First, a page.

Jump to ContentJump to Main Navigation
News and rumour in Jacobean EnglandInformation, court politics and diplomacy, 1618-25$
Users without a subscription are not able to see the full content.

David Coast

Print publication date: 2014

Print ISBN-13: 9780719089480

Published to Manchester Scholarship Online: September 2014

DOI: 10.7228/manchester/9780719089480.001.0001

Show Summary Details
Page of

PRINTED FROM MANCHESTER SCHOLARSHIP ONLINE (www.manchester.universitypressscholarship.com). (c) Copyright Manchester University Press, 2019. All Rights Reserved. An individual user may print out a PDF of a single chapter of a monograph in MSO for personal use.date: 22 October 2019

Managing the news during Prince Charles’s trip to Madrid, 1623

Managing the news during Prince Charles’s trip to Madrid, 1623

Chapter:
(p.139) Chapter 5 Managing the news during Prince Charles’s trip to Madrid, 1623
Source:
News and rumour in Jacobean England
Author(s):

David Coast

Publisher:
Manchester University Press
DOI:10.7228/manchester/9780719089480.003.0006

This narrative case study examines ways in which diplomatic information was suppressed and manipulated during Prince Charles’ and the Duke of Buckingham's trip to Madrid in 1623. Historians have tended to focus on the course of the negotiations in Spain, but this chapter shifts attention to James and the battle over perceptions of the match at home. It considers James I's extraordinary efforts to keep details of the negotiations secret from his own councillors, and his reasons for doing so, as well as the opportunities this near-monopoly over information created to present a misleadingly impression of events in Madrid. The sceptical and often cynical reaction of many of James’ subjects to his behaviour show how his secretive and sometimes manipulative behaviour could backfire in ways which could potentially undermine royal authority.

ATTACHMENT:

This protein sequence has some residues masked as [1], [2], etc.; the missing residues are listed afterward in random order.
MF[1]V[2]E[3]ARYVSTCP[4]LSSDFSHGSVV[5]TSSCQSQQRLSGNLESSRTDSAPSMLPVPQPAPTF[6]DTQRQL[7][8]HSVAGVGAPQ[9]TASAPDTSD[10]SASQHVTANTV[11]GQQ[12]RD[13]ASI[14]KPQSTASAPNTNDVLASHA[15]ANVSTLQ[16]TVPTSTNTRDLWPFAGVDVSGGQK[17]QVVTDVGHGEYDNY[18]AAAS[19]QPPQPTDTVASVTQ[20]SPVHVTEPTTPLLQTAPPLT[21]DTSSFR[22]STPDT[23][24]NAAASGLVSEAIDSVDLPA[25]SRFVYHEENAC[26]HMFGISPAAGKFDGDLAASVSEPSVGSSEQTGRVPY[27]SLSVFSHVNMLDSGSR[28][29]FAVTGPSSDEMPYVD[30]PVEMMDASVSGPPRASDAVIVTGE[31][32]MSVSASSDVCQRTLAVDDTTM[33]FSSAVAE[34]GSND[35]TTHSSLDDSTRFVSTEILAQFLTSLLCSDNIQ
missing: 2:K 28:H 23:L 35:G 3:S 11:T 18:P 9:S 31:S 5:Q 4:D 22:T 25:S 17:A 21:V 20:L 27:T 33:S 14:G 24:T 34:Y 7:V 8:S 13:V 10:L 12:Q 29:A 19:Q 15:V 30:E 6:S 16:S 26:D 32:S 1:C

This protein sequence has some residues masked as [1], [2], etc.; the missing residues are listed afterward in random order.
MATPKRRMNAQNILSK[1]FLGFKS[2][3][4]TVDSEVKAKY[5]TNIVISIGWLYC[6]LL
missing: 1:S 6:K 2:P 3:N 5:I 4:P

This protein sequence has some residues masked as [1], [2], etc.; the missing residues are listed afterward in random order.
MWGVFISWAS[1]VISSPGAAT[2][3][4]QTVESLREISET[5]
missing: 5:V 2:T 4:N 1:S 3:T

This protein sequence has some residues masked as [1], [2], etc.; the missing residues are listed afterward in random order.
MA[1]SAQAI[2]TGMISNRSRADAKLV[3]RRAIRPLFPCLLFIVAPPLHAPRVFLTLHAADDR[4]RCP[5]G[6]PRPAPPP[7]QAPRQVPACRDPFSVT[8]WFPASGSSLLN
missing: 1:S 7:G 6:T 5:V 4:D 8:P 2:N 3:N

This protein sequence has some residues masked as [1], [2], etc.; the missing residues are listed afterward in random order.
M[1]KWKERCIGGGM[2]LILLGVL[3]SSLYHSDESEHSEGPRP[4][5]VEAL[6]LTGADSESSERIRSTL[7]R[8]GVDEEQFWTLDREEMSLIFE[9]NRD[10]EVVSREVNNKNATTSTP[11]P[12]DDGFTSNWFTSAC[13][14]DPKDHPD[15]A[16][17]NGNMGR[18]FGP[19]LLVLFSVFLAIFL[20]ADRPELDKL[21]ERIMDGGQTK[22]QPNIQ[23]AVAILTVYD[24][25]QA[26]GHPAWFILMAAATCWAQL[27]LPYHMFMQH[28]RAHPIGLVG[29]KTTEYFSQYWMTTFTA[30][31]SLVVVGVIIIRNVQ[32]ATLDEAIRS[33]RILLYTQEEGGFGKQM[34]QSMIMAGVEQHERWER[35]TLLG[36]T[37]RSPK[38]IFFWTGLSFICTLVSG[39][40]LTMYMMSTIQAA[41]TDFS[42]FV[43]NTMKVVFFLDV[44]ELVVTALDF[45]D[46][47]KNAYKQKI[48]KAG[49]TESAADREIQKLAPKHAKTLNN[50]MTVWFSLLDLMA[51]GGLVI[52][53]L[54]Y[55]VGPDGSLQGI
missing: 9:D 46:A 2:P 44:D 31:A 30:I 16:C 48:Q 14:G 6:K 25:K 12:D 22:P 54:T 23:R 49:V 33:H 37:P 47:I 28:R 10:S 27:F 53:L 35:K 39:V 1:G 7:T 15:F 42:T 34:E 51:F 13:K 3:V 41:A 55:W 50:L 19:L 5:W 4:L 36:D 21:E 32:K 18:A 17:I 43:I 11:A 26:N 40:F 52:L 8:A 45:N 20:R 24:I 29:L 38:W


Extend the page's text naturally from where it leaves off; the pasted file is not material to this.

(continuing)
Keywords:   James I, Spanish match, Charles I, Duke of Buckingham, Madrid, Secrecy, Propaganda

Manchester Scholarship Online requires a subscription or purchase to access the full text of books within the service. Public users can however freely search the site and view the abstracts and keywords for each book and chapter.

Please, subscribe or login to access full text content.

If you think you should have access to this title, please contact your librarian.

To troubleshoot, please check our FAQs, and if you can't find the answer there, please contact us.